We list buildings which are found to be of special architectural or historic interest using the selection guidance published in Designation Policy and Selection Guidance (2019)

Listed building records provide an indication of the special architectural or historic interest of the listed building which has been identified by its statutory address. The description and additional information provided are supplementary and have no legal weight.

These records are not definitive historical accounts or a complete description of the building(s). If part of a building is not described it does not mean it is not listed. The format of the listed building record has changed over time. Earlier records may be brief and some information will not have been recorded.

The legal part of the listing is the address/name of site which is known as the statutory address. Other than the name or address of a listed building, further details are provided for information purposes only. Historic Environment Scotland does not accept any liability for any loss or damage suffered as a consequence of inaccuracies in the information provided. Addresses and building names may have changed since the date of listing. Even if a number or name is missing from a listing address it will still be listed. Listing covers both the exterior and the interior and any object or structure fixed to the building. Listing also applies to buildings or structures not physically attached but which are part of the curtilage (or land) of the listed building as long as they were erected before 1 July 1948.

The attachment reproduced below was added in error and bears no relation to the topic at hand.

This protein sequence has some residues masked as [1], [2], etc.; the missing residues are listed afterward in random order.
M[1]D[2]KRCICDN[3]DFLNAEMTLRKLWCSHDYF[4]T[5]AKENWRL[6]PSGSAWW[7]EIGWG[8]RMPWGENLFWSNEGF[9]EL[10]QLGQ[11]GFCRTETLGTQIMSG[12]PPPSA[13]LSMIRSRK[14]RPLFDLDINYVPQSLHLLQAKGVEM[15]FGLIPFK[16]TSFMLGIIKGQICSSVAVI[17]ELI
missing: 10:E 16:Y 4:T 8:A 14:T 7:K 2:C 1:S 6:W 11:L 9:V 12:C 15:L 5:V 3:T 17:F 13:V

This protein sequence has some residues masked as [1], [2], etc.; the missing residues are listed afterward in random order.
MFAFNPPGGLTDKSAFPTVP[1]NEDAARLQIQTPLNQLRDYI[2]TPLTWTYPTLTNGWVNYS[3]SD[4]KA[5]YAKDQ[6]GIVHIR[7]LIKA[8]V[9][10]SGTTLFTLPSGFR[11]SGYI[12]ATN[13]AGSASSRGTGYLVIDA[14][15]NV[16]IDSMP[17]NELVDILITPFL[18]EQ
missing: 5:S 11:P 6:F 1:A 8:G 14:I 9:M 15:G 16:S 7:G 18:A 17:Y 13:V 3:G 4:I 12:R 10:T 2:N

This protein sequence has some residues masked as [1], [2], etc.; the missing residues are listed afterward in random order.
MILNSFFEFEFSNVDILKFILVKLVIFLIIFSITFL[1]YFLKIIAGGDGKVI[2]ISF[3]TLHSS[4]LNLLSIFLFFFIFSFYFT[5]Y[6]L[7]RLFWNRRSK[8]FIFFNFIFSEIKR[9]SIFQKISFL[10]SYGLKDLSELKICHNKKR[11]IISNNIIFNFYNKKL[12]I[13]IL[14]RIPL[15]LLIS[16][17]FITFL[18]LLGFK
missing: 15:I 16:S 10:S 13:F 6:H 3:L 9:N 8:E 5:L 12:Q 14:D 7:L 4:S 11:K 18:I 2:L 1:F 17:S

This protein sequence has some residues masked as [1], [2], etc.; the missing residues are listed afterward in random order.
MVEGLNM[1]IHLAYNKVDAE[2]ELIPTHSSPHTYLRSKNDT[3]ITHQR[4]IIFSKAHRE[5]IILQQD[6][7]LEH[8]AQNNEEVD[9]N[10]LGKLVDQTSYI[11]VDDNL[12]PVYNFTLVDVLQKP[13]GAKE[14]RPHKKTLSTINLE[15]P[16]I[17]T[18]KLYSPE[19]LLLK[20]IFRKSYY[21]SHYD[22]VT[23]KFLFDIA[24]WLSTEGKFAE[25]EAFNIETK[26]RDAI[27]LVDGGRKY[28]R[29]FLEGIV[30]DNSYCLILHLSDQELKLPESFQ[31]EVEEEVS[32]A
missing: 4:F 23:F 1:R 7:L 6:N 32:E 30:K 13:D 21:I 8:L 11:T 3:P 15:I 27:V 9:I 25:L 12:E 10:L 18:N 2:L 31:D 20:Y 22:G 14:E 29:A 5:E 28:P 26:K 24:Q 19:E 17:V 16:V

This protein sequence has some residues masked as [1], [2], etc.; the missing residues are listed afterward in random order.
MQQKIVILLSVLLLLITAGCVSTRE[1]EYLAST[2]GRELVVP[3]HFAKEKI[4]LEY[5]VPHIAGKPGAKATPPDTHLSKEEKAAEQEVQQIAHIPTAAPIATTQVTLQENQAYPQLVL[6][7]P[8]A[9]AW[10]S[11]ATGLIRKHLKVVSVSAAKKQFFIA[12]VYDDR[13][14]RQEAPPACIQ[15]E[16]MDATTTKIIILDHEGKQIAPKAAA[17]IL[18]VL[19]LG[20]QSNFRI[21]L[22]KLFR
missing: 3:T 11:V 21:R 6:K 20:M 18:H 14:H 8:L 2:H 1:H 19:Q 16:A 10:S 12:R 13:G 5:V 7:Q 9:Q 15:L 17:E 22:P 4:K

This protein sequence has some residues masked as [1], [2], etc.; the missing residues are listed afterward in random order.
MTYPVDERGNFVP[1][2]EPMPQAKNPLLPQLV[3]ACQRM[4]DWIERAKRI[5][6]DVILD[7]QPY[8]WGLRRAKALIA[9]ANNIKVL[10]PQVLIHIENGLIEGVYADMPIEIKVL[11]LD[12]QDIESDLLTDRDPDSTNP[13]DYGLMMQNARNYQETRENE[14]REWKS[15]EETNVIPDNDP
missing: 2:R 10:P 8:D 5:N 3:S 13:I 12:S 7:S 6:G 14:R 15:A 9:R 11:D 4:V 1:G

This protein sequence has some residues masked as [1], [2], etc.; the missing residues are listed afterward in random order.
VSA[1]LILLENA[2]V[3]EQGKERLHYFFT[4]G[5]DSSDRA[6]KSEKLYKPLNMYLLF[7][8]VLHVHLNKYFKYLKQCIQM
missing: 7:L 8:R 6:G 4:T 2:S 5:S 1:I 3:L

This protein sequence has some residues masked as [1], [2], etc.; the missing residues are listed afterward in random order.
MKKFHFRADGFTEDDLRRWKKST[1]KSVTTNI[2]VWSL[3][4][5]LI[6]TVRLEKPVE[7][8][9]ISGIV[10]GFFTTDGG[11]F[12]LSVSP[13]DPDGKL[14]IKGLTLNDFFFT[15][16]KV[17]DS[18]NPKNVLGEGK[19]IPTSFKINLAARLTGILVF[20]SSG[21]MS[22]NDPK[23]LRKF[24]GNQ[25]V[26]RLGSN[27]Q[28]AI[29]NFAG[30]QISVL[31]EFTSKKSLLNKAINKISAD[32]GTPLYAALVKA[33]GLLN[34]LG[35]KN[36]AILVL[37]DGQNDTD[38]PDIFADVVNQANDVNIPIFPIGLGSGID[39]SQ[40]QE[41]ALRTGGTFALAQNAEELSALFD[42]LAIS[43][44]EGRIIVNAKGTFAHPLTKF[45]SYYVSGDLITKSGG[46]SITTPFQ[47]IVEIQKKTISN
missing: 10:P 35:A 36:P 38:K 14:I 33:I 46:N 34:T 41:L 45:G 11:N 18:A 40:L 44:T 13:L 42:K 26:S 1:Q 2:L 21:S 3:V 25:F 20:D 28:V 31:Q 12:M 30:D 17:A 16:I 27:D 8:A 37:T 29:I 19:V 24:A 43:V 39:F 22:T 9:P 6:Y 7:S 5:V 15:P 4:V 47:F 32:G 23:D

While Historic Environment Scotland is responsible for designating listed buildings, the planning authority is responsible for determining what is covered by the listing, including what is listed through curtilage. However, for listed buildings designated or for listings amended from 1 October 2015, legal exclusions to the listing may apply.

If part of a building is not listed, it will say that it is excluded in the statutory address and in the statement of special interest in the listed building record. The statement will use the word 'excluding' and quote the relevant section of the 1997 Act. Some earlier listed building records may use the word 'excluding', but if the Act is not quoted, the record has not been revised to reflect subsequent legislation.

Listed building consent is required for changes to a listed building which affect its character as a building of special architectural or historic interest. The relevant planning authority is the point of contact for applications for listed building consent.

Find out more about listing and our other designations at www.historicenvironment.scot/advice-and-support. You can contact us on 0131 668 8914 or at designations@hes.scot.

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Printed: 17/01/2022 19:56